Meet Polly Bennett, our February Teafluencer. Polly is a movement director, choreographer and practitioner working across the broadest applications of movement. From creating choreography for professional theatre and movement coaching for feature films and television like The Crown and Bohemian Rhapsody, to establishing movement languages for amateur performance, choirs and live performance, Polly is an energetic and versatile collaborator at the top of her game. Read on to learn more about her life before becoming a movement coach and how her passions and experiences helped her become a master of movement.
Harney: Tell us a little about you. Where are you from, where do you find the passion for movement and choreography?
Polly: You could say that I have been doing this job since I was a child but professionally I have been working as a Movement Director for seven years. I was born and raised in Little Chalfont in Buckinghamshire - a leafy countryside town in NW London. My mum was a school-teacher, famed for her storytelling and performances at the PTA pantomimes, and my dad was a much-admired trumpet player who played at the London Palladium and with Shirley Bassey among others so I had little chance of avoiding the theatre growing up! I spent a lot of time in rehearsal rooms, whether it was my mum’s amateur production rehearsals or watching my dad audition singers and actors for professional jobs.
As I had a natural energy, my mum asked me if I wanted to try dance lessons. I tried and I adored it, taking up ballet, tap and jazz. I was a good dancer – I picked things up quickly and had stamina – but I was never prima ballerina material. In an audition when I was 8 years old or so, I got asked to skip across the diagonal of the room. I soared through the air – the floor was sprung and I’d never experienced that before. Out of breath and giddy from flying, I subsequently got told that I skipped with “too much character.” That confused me so much; I loved the feeling but it was deemed wrong, and publicly! Experiences like that teamed with the shameful feeling I had when I wore an elastic band around my hips in class got me thinking. My brain switched from the idea of performing myself to enabling other people to do it – or at least feel like they could fly too.
Gradually I started to ask my dance teacher whether there was a different way they could teach something and suggested different ways of doing something onstage that I thought might feel better. I choreographed my high school musicals from the age of 13, directing senior students and large numbers of people: I was good at it. I was accepted into the National Youth Theatre of Great Britain and quickly became the person in the company who would lead physical warm-ups and then gradually became the person that would choreograph sections of movement for their productions. I ended up doing a History of Art MA at Edinburgh University and became obsessed with German Expressionistic artists like Oskar Kokoschka and Egon Schiele – basically anything with emotive bodies for me to analyse. Alongside my studies at University I directed fashion shows, helping models walk in difficult or constricted clothing, then choreographed the annual musicals and plays. Then people started asking me to help them on “movement” not choreography which for some reason made complete sense despite never having heard that of that distinction.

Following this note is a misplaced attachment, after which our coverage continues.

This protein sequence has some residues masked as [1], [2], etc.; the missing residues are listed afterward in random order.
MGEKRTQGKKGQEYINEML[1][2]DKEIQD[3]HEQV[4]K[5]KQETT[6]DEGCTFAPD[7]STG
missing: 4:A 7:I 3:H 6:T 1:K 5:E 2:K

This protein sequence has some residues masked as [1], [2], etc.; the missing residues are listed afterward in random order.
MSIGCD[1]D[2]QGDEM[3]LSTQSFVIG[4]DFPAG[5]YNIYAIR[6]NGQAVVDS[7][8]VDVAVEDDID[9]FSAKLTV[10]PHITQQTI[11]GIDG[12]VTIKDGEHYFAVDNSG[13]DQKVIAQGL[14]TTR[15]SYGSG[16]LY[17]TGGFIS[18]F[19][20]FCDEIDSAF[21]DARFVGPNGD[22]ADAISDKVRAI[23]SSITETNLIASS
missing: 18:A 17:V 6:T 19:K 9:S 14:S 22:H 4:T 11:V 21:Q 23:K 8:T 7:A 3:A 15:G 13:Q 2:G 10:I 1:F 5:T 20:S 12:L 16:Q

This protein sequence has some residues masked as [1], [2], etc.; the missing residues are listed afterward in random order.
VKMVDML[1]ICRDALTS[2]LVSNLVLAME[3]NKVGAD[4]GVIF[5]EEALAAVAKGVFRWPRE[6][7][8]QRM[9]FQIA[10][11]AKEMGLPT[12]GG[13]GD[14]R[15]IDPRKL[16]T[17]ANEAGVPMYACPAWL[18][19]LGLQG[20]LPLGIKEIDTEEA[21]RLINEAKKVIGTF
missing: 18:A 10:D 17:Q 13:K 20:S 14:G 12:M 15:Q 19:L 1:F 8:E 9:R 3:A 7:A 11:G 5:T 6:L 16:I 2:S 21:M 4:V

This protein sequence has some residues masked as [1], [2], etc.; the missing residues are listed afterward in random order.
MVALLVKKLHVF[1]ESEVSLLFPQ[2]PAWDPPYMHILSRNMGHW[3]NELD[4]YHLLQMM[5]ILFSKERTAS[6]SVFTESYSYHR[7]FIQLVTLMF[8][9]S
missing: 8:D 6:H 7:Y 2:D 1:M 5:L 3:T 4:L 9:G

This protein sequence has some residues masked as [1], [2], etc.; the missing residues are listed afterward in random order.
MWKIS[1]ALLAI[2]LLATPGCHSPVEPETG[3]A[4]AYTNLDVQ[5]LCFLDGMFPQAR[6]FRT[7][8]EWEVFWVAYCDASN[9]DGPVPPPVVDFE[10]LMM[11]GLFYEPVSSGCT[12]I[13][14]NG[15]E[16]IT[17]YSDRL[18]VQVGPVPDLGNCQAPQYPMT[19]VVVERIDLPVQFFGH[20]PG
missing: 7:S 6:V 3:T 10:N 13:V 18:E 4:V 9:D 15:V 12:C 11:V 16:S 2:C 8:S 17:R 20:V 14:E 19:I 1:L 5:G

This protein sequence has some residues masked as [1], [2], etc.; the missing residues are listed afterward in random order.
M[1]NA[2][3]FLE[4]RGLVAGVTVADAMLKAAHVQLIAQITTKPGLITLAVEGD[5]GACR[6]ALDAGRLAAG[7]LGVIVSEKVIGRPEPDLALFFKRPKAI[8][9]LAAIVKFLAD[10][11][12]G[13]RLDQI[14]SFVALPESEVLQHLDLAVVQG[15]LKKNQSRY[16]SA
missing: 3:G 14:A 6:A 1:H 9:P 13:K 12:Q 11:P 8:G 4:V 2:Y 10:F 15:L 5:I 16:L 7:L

Photo by Johann Persson
I have a very eclectic work background but now more than ever I realise that everything I have done in my life has led to becoming a Movement Director. I worked as a personal assistant, then for a theatre PR agency and did strange and wonderful things like write older women’s dating profiles online or tweeted on behalf of celebrities (long story!) I began working for a television production company which made adverts and as a side hustle, I started running a charity, The Mono Box, with my best mate, actress Joan Iyiola (which is still going now 5 years on even though we both are incredibly busy in our respective fields.) This fusion of jobs – seeing cameramen setting up shots, seeing how directors work and also developing a company that aimed to empower and develop emerging actors through practice meant that I ended up being more valuable on the set of adverts helping the performers rather than dealing with the budgets and spreadsheets. Very naturally I swerved back into the world of theatre.